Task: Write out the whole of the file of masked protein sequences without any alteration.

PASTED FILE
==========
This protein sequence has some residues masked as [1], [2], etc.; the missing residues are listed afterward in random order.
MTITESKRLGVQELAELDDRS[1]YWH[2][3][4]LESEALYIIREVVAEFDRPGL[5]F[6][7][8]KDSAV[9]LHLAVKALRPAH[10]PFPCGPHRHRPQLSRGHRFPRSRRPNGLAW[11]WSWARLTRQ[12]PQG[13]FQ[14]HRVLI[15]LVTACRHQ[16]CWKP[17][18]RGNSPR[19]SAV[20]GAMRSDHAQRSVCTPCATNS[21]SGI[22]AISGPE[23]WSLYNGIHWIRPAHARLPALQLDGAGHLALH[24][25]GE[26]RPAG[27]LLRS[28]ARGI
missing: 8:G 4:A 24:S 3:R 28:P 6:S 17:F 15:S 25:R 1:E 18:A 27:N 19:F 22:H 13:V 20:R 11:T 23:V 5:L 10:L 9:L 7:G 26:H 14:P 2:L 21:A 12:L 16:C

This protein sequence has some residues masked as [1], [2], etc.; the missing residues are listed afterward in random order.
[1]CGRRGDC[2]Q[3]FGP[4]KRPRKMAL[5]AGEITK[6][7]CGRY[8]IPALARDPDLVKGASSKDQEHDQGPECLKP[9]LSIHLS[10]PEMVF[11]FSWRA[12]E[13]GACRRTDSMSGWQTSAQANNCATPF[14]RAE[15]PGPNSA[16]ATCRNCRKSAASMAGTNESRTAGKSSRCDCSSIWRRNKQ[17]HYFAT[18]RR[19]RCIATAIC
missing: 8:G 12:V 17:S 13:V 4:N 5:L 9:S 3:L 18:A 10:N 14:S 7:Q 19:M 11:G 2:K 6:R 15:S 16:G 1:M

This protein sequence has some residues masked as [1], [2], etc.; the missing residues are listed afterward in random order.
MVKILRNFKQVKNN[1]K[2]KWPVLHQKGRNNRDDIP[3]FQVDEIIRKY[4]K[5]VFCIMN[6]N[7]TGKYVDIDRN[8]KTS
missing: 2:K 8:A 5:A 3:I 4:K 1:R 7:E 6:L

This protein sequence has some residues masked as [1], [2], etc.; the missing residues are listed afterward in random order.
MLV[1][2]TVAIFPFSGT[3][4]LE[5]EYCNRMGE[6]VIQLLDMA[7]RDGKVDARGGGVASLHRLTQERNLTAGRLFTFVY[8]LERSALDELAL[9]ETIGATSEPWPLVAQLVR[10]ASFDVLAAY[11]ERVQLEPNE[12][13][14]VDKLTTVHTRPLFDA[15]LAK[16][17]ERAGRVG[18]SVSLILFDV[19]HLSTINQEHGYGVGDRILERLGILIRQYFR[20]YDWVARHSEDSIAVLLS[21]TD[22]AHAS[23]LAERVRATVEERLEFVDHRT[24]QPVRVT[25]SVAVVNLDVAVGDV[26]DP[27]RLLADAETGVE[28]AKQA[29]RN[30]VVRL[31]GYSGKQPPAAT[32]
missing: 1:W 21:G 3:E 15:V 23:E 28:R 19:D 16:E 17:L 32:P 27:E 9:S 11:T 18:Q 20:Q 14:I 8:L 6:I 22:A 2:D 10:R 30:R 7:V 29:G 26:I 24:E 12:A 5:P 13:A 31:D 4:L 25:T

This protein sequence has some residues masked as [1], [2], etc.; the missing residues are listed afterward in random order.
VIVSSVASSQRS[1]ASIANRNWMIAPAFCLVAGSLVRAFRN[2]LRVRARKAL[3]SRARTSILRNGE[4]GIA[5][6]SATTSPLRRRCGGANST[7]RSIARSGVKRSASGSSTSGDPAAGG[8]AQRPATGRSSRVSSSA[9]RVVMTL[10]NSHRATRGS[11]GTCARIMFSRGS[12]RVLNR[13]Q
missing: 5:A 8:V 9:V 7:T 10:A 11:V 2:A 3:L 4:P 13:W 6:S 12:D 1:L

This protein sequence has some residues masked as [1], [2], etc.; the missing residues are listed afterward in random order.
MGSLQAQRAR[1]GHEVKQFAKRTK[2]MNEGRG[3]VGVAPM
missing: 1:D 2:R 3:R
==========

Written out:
This protein sequence has some residues masked as [1], [2], etc.; the missing residues are listed afterward in random order.
MTITESKRLGVQELAELDDRS[1]YWH[2][3][4]LESEALYIIREVVAEFDRPGL[5]F[6][7][8]KDSAV[9]LHLAVKALRPAH[10]PFPCGPHRHRPQLSRGHRFPRSRRPNGLAW[11]WSWARLTRQ[12]PQG[13]FQ[14]HRVLI[15]LVTACRHQ[16]CWKP[17][18]RGNSPR[19]SAV[20]GAMRSDHAQRSVCTPCATNS[21]SGI[22]AISGPE[23]WSLYNGIHWIRPAHARLPALQLDGAGHLALH[24][25]GE[26]RPAG[27]LLRS[28]ARGI
missing: 8:G 4:A 24:S 3:R 28:P 6:S 17:F 15:S 25:R 1:E 18:A 27:N 19:F 22:H 13:V 20:R 11:T 23:V 5:L 10:L 9:L 7:G 26:H 14:P 2:L 21:A 12:L 16:C

This protein sequence has some residues masked as [1], [2], etc.; the missing residues are listed afterward in random order.
[1]CGRRGDC[2]Q[3]FGP[4]KRPRKMAL[5]AGEITK[6][7]CGRY[8]IPALARDPDLVKGASSKDQEHDQGPECLKP[9]LSIHLS[10]PEMVF[11]FSWRA[12]E[13]GACRRTDSMSGWQTSAQANNCATPF[14]RAE[15]PGPNSA[16]ATCRNCRKSAASMAGTNESRTAGKSSRCDCSSIWRRNKQ[17]HYFAT[18]RR[19]RCIATAIC
missing: 8:G 12:V 17:S 13:V 4:N 5:L 9:S 3:L 18:A 10:N 14:S 7:Q 19:M 11:G 2:K 6:R 15:S 16:G 1:M

This protein sequence has some residues masked as [1], [2], etc.; the missing residues are listed afterward in random order.
MVKILRNFKQVKNN[1]K[2]KWPVLHQKGRNNRDDIP[3]FQVDEIIRKY[4]K[5]VFCIMN[6]N[7]TGKYVDIDRN[8]KTS
missing: 2:K 8:A 5:A 3:I 4:K 1:R 7:E 6:L

This protein sequence has some residues masked as [1], [2], etc.; the missing residues are listed afterward in random order.
MLV[1][2]TVAIFPFSGT[3][4]LE[5]EYCNRMGE[6]VIQLLDMA[7]RDGKVDARGGGVASLHRLTQERNLTAGRLFTFVY[8]LERSALDELAL[9]ETIGATSEPWPLVAQLVR[10]ASFDVLAAY[11]ERVQLEPNE[12][13][14]VDKLTTVHTRPLFDA[15]LAK[16][17]ERAGRVG[18]SVSLILFDV[19]HLSTINQEHGYGVGDRILERLGILIRQYFR[20]YDWVARHSEDSIAVLLS[21]TD[22]AHAS[23]LAERVRATVEERLEFVDHRT[24]QPVRVT[25]SVAVVNLDVAVGDV[26]DP[27]RLLADAETGVE[28]AKQA[29]RN[30]VVRL[31]GYSGKQPPAAT[32]
missing: 1:W 21:G 3:E 15:V 23:E 28:R 19:D 16:E 17:L 32:P 27:E 9:S 11:T 18:Q 20:Q 14:I 8:L 6:I 22:A 2:D 10:R 30:R 7:V 29:G 26:I 24:E 12:A 5:P 13:A 31:D 4:L 25:T

This protein sequence has some residues masked as [1], [2], etc.; the missing residues are listed afterward in random order.
VIVSSVASSQRS[1]ASIANRNWMIAPAFCLVAGSLVRAFRN[2]LRVRARKAL[3]SRARTSILRNGE[4]GIA[5][6]SATTSPLRRRCGGANST[7]RSIARSGVKRSASGSSTSGDPAAGG[8]AQRPATGRSSRVSSSA[9]RVVMTL[10]NSHRATRGS[11]GTCARIMFSRGS[12]RVLNR[13]Q
missing: 5:A 8:V 9:V 7:T 10:A 11:V 2:A 3:L 4:P 13:W 6:S 12:D 1:L

This protein sequence has some residues masked as [1], [2], etc.; the missing residues are listed afterward in random order.
MGSLQAQRAR[1]GHEVKQFAKRTK[2]MNEGRG[3]VGVAPM
missing: 1:D 2:R 3:R